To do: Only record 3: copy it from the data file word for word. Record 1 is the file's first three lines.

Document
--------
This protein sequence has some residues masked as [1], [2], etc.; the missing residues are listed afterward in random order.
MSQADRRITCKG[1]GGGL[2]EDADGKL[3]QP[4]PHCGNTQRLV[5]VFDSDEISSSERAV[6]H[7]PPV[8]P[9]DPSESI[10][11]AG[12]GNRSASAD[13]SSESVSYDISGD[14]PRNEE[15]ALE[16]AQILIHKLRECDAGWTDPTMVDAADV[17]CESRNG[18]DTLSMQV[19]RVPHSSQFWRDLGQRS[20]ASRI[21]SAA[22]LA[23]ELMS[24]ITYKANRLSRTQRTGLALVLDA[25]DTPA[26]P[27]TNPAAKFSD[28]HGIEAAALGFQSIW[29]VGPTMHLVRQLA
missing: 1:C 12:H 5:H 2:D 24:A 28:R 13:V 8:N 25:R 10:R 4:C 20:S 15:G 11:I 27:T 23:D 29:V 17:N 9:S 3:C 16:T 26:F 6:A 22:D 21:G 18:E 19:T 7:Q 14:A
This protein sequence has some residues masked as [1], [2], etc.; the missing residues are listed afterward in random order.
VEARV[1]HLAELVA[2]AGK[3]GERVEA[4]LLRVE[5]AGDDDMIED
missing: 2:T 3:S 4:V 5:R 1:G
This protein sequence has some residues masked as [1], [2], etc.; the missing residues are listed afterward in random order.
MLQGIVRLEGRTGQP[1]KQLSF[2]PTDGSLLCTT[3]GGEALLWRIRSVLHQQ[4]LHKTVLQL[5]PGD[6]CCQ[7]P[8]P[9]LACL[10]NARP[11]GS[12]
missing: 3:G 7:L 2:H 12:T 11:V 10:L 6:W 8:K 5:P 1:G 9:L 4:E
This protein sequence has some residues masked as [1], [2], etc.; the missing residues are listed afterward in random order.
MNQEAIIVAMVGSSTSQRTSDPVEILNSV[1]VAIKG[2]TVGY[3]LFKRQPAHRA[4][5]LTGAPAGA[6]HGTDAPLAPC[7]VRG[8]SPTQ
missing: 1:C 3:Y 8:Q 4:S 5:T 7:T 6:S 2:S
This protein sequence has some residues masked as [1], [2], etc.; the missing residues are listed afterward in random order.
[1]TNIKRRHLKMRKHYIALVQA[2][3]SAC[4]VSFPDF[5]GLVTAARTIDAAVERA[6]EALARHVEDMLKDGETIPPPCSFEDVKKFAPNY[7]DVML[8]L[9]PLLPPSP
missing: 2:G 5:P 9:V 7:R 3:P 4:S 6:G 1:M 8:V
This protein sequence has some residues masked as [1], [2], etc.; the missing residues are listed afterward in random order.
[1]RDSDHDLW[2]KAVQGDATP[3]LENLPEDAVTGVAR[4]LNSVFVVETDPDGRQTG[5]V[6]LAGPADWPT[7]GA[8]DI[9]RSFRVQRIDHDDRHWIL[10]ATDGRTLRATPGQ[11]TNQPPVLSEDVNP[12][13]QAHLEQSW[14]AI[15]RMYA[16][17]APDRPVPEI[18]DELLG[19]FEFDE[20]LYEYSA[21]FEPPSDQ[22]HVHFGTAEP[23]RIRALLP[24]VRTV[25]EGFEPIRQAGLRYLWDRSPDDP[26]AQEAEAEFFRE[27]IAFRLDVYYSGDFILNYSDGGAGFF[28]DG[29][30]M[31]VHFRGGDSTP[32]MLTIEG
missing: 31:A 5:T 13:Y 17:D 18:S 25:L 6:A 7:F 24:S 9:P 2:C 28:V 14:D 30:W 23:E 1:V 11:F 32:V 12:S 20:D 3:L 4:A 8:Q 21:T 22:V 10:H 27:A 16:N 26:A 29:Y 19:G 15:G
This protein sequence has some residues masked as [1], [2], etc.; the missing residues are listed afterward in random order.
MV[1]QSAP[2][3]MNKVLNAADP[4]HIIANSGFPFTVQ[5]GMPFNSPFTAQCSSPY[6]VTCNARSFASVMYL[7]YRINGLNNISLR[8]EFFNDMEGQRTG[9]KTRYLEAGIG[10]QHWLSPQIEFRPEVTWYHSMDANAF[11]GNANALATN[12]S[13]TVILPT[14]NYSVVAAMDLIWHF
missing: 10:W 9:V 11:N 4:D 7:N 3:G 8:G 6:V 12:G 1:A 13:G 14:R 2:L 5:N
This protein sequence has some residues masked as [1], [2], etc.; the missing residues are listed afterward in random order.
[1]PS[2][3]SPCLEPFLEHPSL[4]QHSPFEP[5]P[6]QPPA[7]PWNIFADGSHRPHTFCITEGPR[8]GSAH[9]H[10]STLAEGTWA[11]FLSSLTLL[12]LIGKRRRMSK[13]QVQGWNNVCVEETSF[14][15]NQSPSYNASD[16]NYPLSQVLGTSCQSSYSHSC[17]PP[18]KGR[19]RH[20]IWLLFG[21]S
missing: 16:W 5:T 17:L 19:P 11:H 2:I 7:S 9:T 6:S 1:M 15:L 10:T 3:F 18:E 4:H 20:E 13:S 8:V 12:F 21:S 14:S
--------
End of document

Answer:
This protein sequence has some residues masked as [1], [2], etc.; the missing residues are listed afterward in random order.
MLQGIVRLEGRTGQP[1]KQLSF[2]PTDGSLLCTT[3]GGEALLWRIRSVLHQQ[4]LHKTVLQL[5]PGD[6]CCQ[7]P[8]P[9]LACL[10]NARP[11]GS[12]
missing: 3:G 7:L 2:H 12:T 11:V 10:L 6:W 8:K 5:P 1:G 9:L 4:E